ST. PAUL, Minn. — Minnesota United FC entered Sunday’s game with the Philadelphia Union having scored just four goals in its previous seven games. Against Philadelphia, 11 Loons combined to take a season-high 29 shots as the home side placed the visitors under 90-plus minutes worth of pressure in what would stunningly prove a losing effort. Rising ― or perhaps stretching — themselves to the occasion, the Union tallied 11 blocks inside their 18-yard box alone.
Of the Loons’ six shots on target, their last two produced goals. The problem was that those two strikes came in the 28th and 77th minutes, and neither gave Minnesota (6-6-3, 21 points) a lead. When Auston Trusty poked in the game winner in the 86th minute, it pushed Philadelphia (8-4-4, 28 points) into first place in the Eastern Conference.
On Trusty’s goal, the defender got onto the end of a Ilsinho cross that was sent in the direction of Loons centerback Brent Kallman. After the game, Kallman raised his hand.
As Philly recirculated the ball following a corner, Kallman found himself without help at the back post and elected to stand his ground inside the 18-yard box.
“Their forward that was in front of me jumped like he could nod [the ball] on,” Kallman said. “So I was kind of stuck, in case he got something on it and I had to react. So when it barely went over his head, and I went to get my head on it, [Trusty] cut in front of me last-second, took it down and scored.
“It’s obviously one I’d like to have back. If I keep my feet moving and I can attack it, it’s not a problem.”
In spite of a late goal earning all three points for the visitors, MNUFC head coach Adrian Heath praised his charges.
“We’ve been talking about taking our opportunities when the come,” Heath said. “Somebody just said it’s the most shots in 10 years in MLS. A little bit of the percentage of that and we would have probably been clear. But I’m not going let down my squad. It was an outstanding performance on the back of the shift that the guys did on Wednesday in Atlanta.
“There’s been a lot of positives tonight. And it doesn’t seem like many for me at this minute, but I’m sure that when I watch the game back again this evening or tomorrow, no doubt there’ll be a lot of stuff that I can be really, really pleased about.”
Heath, asked specifically about Philadelphia blocking an incredible 15 shots on the day, called the Union’s performance “last ditch defending of the highest order.” Heath also, in a measured manner, complimented the Union’s game management.
Starting with Sergio Santos and Kacper Przybyłko in the first half needing only the briefest amount of time following direction by referee Allen Chapman to shake off discomfort incurred during the run of play, Philadelphia made opportunistic use of contact to try and clam what was often a high-energy game. As Union players returned to their feet after injury stoppages, Allianz Field’s Wonderwall greeted each with refrains of, “It’s a miracle.”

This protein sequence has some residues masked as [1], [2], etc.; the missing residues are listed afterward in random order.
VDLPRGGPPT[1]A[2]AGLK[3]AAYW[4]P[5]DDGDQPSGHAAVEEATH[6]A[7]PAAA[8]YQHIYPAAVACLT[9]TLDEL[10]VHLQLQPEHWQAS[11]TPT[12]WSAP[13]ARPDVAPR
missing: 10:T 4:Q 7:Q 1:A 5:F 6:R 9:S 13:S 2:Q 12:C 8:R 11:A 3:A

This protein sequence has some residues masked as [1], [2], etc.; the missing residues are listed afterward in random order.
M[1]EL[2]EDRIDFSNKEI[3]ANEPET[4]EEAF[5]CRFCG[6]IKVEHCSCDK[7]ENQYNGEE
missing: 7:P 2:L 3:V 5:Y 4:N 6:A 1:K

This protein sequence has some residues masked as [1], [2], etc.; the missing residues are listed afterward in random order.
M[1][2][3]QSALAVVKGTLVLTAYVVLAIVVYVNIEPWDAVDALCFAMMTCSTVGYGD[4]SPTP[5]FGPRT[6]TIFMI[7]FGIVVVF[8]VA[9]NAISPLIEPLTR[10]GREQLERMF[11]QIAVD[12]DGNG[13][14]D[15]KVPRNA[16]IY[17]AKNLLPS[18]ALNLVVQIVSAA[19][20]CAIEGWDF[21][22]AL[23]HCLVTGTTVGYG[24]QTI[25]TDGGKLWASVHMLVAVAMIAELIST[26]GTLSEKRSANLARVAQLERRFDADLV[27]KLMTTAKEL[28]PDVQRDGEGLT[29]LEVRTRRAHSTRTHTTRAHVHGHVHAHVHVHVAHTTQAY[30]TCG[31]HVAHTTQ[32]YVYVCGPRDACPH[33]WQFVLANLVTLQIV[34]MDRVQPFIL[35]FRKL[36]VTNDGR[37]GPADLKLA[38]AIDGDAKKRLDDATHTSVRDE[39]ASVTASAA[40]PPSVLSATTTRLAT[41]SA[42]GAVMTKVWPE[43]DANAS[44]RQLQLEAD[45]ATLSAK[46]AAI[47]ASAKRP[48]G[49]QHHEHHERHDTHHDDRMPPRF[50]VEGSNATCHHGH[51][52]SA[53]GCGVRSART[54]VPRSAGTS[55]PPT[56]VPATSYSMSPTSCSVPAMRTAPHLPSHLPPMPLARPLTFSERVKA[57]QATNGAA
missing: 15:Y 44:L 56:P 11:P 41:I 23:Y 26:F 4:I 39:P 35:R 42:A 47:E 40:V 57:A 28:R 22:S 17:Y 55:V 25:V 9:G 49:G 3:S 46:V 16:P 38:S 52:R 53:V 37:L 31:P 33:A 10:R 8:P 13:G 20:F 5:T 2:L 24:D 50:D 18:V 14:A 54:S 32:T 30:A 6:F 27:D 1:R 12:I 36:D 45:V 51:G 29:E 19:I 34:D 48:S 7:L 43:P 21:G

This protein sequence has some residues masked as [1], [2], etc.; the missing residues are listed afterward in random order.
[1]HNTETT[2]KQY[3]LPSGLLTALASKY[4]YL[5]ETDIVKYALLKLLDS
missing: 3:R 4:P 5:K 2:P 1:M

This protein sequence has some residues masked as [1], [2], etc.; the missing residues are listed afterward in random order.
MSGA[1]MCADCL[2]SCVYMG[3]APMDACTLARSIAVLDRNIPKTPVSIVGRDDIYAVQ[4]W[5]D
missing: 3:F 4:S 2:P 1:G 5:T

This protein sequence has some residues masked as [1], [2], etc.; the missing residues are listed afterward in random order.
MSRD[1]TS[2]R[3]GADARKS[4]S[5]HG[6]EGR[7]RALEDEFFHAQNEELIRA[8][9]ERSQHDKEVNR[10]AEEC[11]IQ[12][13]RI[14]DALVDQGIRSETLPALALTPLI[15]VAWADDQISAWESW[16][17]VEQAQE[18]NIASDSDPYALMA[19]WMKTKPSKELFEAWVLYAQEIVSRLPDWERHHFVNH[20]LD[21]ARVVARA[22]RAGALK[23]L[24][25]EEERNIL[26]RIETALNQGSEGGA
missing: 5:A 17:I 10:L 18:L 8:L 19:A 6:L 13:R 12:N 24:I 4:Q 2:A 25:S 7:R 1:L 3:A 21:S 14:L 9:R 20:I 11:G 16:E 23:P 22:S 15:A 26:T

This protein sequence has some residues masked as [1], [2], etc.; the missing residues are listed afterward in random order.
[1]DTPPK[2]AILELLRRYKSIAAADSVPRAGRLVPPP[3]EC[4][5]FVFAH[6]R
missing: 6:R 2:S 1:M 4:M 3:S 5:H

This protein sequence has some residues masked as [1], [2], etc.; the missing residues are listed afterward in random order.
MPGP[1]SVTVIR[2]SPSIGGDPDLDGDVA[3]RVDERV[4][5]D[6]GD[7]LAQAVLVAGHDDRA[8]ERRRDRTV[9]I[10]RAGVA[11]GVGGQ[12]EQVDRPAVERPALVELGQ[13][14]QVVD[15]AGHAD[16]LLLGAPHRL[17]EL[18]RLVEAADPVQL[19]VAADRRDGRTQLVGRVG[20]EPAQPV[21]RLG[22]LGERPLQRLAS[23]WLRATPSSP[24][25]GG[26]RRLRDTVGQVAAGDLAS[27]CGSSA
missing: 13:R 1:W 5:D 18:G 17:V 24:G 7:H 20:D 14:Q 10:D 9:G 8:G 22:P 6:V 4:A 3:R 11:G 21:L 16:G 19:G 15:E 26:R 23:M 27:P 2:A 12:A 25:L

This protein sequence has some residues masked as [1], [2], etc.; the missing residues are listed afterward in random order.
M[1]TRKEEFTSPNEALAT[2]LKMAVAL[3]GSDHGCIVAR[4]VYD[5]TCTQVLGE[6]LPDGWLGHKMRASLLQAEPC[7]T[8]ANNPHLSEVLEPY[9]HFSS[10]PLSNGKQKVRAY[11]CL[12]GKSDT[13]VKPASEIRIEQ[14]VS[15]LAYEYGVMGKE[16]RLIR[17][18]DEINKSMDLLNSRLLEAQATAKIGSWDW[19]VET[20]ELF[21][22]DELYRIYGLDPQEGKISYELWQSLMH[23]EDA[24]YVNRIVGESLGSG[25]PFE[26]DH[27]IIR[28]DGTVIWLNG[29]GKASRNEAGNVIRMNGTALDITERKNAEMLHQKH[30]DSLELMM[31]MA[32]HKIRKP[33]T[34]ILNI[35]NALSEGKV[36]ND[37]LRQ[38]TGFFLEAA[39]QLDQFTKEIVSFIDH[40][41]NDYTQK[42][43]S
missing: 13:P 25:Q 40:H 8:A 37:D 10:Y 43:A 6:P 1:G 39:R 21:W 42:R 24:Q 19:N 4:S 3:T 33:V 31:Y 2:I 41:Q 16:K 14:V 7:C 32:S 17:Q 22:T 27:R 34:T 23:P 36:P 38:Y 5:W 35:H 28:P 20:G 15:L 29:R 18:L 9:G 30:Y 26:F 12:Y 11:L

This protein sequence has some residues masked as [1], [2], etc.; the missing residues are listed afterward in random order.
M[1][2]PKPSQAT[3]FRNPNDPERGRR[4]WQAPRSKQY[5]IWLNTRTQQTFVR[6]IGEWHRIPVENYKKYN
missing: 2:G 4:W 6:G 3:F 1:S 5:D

“I thought they were very, very good — shall we say professional — at knowing when to stay down,” offered Heath. “I thought it broke the flow of the game when we had the energy of the crowd going, and suddenly, every time the ball went into the box somebody was down. And it doesn’t really help you when the goalkeeper gets booked in the 94th, 95th minute.”
The end result surely disappointed the announced crowd of 19,738, but the action on the field was often thrilling. Both Loons goals were firsts of a kind.
Putting his laces through a half-volley outside the penalty area in the 28th minute, left back Hassani Dotson sent a skipping shot past an otherwise stellar Andre Blake and inside the near post. It was Dotson’s first MLS shot and also his first league goal.
Public address announcer Tony DeLorenzo shouted only “Hassani” after the goal, leaving “Dotson” for a packed stadium to answer in response as teammates surrounded the rookie.
“It was like, ‘Oh my God, you scored.’ ― that kind of moment. It was nice to get greeted by the guys and all that,” Dotson said. “It was a nice moment, but it doesn’t feel good since we lost, today.”
Forty-nine minutes later, a pair of substitutes produced Minnesota’s only shot on target of the second half.
Abu Danladi found Kevin Molino inside the penalty area and the attacking midfielder slipped a low shot past Blake from a narrow angle. For Molino, it was his first goal since returning from an ACL injury ―the second of his career.
Molino likened his recovery to the Loons’ recent struggles to find the back of the net.
“Tough, mentally. You know, what won’t kill you makes you stronger,” Molino said. “Like anything, every dream has its obstacle, and in football you have to overcome it, and when you overcome it, it becomes a story. Happy to be part of the team and back in the squad.
“It’s a difficult time, you know, and that’s when you see your true mentality — when the attackers go through a difficult time. Now we have to stay focused and keep grinding each training session and continue working. It’s going to change soon.”